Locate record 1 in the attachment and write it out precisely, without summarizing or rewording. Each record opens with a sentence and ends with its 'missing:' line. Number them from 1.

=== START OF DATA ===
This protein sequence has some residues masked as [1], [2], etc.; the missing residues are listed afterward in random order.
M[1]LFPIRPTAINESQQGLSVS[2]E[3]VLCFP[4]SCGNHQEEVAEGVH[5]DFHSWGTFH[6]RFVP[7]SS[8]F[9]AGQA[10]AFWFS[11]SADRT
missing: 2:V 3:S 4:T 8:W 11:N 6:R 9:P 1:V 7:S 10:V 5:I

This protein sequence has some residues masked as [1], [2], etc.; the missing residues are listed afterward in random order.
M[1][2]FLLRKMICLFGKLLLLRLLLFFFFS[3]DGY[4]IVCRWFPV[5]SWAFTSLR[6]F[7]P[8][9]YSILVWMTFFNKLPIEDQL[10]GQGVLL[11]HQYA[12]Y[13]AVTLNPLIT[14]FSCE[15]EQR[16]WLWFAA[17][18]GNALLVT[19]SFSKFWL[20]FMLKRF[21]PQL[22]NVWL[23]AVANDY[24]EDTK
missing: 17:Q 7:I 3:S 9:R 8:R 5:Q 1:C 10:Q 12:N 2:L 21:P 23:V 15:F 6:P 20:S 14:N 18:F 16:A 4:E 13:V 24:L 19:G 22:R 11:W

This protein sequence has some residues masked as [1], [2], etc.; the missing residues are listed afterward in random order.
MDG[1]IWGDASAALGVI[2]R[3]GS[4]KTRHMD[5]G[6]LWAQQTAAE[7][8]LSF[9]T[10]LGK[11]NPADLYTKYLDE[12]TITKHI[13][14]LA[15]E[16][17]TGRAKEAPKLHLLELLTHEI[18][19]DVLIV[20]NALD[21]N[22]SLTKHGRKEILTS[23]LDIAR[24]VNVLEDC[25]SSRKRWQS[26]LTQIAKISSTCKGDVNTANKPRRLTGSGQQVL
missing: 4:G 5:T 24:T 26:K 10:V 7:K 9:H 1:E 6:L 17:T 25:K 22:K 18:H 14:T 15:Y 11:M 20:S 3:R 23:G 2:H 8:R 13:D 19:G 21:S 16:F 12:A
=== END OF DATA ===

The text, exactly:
This protein sequence has some residues masked as [1], [2], etc.; the missing residues are listed afterward in random order.
M[1]LFPIRPTAINESQQGLSVS[2]E[3]VLCFP[4]SCGNHQEEVAEGVH[5]DFHSWGTFH[6]RFVP[7]SS[8]F[9]AGQA[10]AFWFS[11]SADRT
missing: 2:V 3:S 4:T 8:W 11:N 6:R 9:P 1:V 7:S 10:V 5:I